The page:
Sunday, September 23, 2018

The War of Art by Steven Pressfield

The War of Art by Steven Pressfield was a solid book about creating things, with the fundamental idea being that you just do the work, it's about being a pro.

Pressfield writes of how being a pro is to metaphorically carry your lunch pail and show up each day to put in work. You start at a certain time and go, you don't worry about inspiration and you don't get caught up in worrying about producing something great on a given day. The pro has learned that success comes as a by-product of work, the amateur has delusions of grandeur. If you're a pro, you're doing it because it's important to you, and a pro does things because they're part of who they is.

 The book also covers the idea of resistance, how we're naturally inclined to invoke resistance rather than executing towards a worthwhile goal that helps oneself or helps others, whether it be it an artistic or business venture, a diet or health regimen, education or a program of spiritual enhancement, or a principled stand. Resistance is fed by our fear and being a pro is how you fight it.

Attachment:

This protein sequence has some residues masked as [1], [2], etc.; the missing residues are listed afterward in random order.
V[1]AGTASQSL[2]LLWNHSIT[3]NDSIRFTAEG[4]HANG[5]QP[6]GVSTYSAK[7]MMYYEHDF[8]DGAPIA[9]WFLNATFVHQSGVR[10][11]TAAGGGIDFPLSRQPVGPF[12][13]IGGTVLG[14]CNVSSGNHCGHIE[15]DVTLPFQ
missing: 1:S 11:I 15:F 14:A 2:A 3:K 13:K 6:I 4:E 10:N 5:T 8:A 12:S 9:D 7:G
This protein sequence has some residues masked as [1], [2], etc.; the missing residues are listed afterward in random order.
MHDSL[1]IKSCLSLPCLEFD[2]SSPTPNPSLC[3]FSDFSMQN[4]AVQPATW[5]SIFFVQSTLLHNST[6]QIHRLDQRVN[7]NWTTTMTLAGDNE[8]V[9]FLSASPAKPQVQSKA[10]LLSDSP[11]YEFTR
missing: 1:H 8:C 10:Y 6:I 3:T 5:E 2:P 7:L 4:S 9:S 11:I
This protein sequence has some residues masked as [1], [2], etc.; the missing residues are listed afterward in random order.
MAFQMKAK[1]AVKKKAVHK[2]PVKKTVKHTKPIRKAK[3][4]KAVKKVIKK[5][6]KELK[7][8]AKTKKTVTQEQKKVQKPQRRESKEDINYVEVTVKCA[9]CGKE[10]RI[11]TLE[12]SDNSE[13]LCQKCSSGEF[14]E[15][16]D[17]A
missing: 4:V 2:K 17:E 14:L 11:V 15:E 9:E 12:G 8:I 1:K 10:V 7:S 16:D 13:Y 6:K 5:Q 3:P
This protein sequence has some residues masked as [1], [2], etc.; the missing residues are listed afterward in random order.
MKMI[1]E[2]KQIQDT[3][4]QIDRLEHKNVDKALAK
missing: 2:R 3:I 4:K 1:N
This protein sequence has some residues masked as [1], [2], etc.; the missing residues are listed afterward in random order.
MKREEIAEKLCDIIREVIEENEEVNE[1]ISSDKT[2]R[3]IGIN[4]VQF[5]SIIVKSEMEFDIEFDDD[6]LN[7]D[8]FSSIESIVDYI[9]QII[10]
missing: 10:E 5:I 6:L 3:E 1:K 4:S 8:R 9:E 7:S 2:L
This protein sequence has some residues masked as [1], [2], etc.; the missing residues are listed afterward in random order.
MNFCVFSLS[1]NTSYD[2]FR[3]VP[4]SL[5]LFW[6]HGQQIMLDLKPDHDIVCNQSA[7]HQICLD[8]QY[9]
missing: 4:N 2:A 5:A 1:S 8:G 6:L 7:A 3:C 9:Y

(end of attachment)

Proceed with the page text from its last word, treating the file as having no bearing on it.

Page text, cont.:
Another idea that stood out from the book is that a pro considers what they do to be as a corporation, with the work they produce in effect being "for services of." This also let's someone separate their work from themselves a bit, the work is for the corporation, it's not who they are, and producing that work is magical or mysterious, it's simply decision and implementation.